Just yesterday, I was riding my mountain bike along a sidewalk and out of nowhere hit a stop sign pole mounted in the middle of the side walk. I guess that’s what happens when you get too preoccupied with the scenery around you while going at 20 mph (32 kph).

The crash created a really strong jerk that forcefully pushed me and my bike backwards. I was unharmed and still managed to stay on the bike seat; however, my bike acted rather strangely — it seemed that the force of the collision somehow adjusted my gears to the lowest setting, without me even touching the shifters on the handlebars. I assume that because right after the collision, I went to test ride the bike and noticed the pedals were turning really quickly, as if the gears were on the lowest configuration (I don’t know whether it was the front, back, or both gears). At that moment I knew something was wrong. But, after 5 additional seconds of anxious pedaling, the gears readjusted themselves back to their original setting I had them in before the crash. Again, this was without me touching the shifters. Fortunately, the bike seems to be in decent condition now, but what are your guys’ thoughts on the weird automated gear shifts? Is this normal? The bike looks Ok, but then again, I'm new to biking.


  • "preoccupied with the scenery" at 20 mph? xD that's super fast. I would be worried about the buckled/bent wheel if I hit something head on at that speed.
    – Nhân Lê
    Commented Jul 16, 2015 at 10:55
  • Consider not riding on the footpath.
    – Criggie
    Commented Sep 6, 2016 at 4:31

1 Answer 1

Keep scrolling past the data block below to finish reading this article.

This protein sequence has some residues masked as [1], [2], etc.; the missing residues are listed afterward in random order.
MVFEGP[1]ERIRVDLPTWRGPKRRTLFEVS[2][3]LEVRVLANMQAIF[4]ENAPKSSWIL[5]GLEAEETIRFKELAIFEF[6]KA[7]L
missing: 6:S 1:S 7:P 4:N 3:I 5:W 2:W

The crash made the chain drop from the currently selected front chainring to a smaller one (i.e if you have 3 rings and you where on the middle, it jumped on the 1st - lefmost- smaller one).

The crash didn't change any gear on the shifter though, it just made the chain pop to a smaller ring. Maybe not fully, but partially.

Afterwards cranking a couple of pedal strokes made you feel that the pedals where "moving fast". After a while though, and since the front deraileur was still in the original position (maybe middle ring), the chain moved again back to the middle ring making the gearing ratio as previous.

Dropping the chain is common in MTBs without a chain guide. What happened to you is normal.

  • 1
    Seems very plausible. Given the speed prior to the crash, the OP would have likely been in the big ring. This is just my personal preference, but I would add a statement that its all speculation and the OP should have the bike checked out at a bike shop if other odd behaviours begin.
    – Rider_X
    Commented Jul 15, 2015 at 14:23
  • 1
    Every answer on this site is speculation, since they are based solely on what the OP provides.
    – cherouvim
    Commented Jul 17, 2015 at 7:36

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